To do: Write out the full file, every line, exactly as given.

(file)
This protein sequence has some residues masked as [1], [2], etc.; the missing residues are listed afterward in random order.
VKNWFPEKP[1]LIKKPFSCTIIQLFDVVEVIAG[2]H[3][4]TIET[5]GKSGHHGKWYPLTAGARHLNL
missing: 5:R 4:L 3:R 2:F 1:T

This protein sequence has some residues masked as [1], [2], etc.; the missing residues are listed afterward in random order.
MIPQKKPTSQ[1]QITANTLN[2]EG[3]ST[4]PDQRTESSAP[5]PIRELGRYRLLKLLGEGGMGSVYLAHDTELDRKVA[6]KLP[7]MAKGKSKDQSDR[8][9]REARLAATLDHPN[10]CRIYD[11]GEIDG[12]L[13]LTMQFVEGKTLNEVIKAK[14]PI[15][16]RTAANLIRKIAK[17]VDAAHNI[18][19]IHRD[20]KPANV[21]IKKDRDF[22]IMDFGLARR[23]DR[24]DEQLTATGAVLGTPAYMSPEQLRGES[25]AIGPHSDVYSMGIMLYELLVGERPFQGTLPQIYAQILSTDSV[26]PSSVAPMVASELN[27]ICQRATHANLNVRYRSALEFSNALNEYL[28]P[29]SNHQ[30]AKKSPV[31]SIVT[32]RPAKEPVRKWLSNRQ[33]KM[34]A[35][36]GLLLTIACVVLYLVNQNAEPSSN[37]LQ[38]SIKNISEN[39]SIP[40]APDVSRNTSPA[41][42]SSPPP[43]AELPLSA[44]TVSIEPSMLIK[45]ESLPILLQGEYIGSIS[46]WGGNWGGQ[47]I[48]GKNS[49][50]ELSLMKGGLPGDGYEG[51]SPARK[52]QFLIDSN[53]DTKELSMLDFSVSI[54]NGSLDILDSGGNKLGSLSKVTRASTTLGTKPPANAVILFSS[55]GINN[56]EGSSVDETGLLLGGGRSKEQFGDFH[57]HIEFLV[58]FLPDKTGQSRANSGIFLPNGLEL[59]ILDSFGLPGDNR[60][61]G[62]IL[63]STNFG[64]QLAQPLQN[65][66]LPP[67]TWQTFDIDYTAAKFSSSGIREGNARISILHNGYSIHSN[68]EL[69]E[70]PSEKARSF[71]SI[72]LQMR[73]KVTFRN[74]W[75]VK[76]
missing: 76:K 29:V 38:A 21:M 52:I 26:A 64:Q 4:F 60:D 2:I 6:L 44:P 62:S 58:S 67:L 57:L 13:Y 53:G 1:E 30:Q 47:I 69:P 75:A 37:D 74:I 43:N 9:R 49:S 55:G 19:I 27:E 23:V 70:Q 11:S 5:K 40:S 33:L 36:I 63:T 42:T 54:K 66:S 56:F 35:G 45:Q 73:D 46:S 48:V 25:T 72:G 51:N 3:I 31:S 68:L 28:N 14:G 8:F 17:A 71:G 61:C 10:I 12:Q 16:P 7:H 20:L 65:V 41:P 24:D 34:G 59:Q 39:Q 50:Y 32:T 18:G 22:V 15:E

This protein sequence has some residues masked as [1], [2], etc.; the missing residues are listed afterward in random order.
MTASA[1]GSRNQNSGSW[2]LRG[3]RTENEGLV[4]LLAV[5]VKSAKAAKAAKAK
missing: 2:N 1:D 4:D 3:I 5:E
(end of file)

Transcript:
This protein sequence has some residues masked as [1], [2], etc.; the missing residues are listed afterward in random order.
VKNWFPEKP[1]LIKKPFSCTIIQLFDVVEVIAG[2]H[3][4]TIET[5]GKSGHHGKWYPLTAGARHLNL
missing: 5:R 4:L 3:R 2:F 1:T

This protein sequence has some residues masked as [1], [2], etc.; the missing residues are listed afterward in random order.
MIPQKKPTSQ[1]QITANTLN[2]EG[3]ST[4]PDQRTESSAP[5]PIRELGRYRLLKLLGEGGMGSVYLAHDTELDRKVA[6]KLP[7]MAKGKSKDQSDR[8][9]REARLAATLDHPN[10]CRIYD[11]GEIDG[12]L[13]LTMQFVEGKTLNEVIKAK[14]PI[15][16]RTAANLIRKIAK[17]VDAAHNI[18][19]IHRD[20]KPANV[21]IKKDRDF[22]IMDFGLARR[23]DR[24]DEQLTATGAVLGTPAYMSPEQLRGES[25]AIGPHSDVYSMGIMLYELLVGERPFQGTLPQIYAQILSTDSV[26]PSSVAPMVASELN[27]ICQRATHANLNVRYRSALEFSNALNEYL[28]P[29]SNHQ[30]AKKSPV[31]SIVT[32]RPAKEPVRKWLSNRQ[33]KM[34]A[35][36]GLLLTIACVVLYLVNQNAEPSSN[37]LQ[38]SIKNISEN[39]SIP[40]APDVSRNTSPA[41][42]SSPPP[43]AELPLSA[44]TVSIEPSMLIK[45]ESLPILLQGEYIGSIS[46]WGGNWGGQ[47]I[48]GKNS[49][50]ELSLMKGGLPGDGYEG[51]SPARK[52]QFLIDSN[53]DTKELSMLDFSVSI[54]NGSLDILDSGGNKLGSLSKVTRASTTLGTKPPANAVILFSS[55]GINN[56]EGSSVDETGLLLGGGRSKEQFGDFH[57]HIEFLV[58]FLPDKTGQSRANSGIFLPNGLEL[59]ILDSFGLPGDNR[60][61]G[62]IL[63]STNFG[64]QLAQPLQN[65][66]LPP[67]TWQTFDIDYTAAKFSSSGIREGNARISILHNGYSIHSN[68]EL[69]E[70]PSEKARSF[71]SI[72]LQMR[73]KVTFRN[74]W[75]VK[76]
missing: 76:K 29:V 38:A 21:M 52:I 26:A 64:Q 4:F 60:D 2:I 6:L 44:P 62:S 58:S 67:L 57:L 13:Y 53:G 1:E 30:Q 47:I 69:P 75:A 37:D 74:I 43:N 9:R 49:S 55:G 19:I 27:E 23:V 70:Q 11:S 5:K 40:S 33:L 36:I 63:T 42:T 54:K 66:S 56:F 35:G 45:Q 73:D 46:S 48:V 25:T 72:G 51:N 3:I 31:S 68:L 28:N 14:G 8:F 17:A 71:G 61:C 10:I 12:Q 16:P 7:H 20:L 65:V 41:P 24:D 34:G 59:Q 39:Q 50:Y 32:T 18:G 22:V 15:E

This protein sequence has some residues masked as [1], [2], etc.; the missing residues are listed afterward in random order.
MTASA[1]GSRNQNSGSW[2]LRG[3]RTENEGLV[4]LLAV[5]VKSAKAAKAAKAK
missing: 2:N 1:D 4:D 3:I 5:E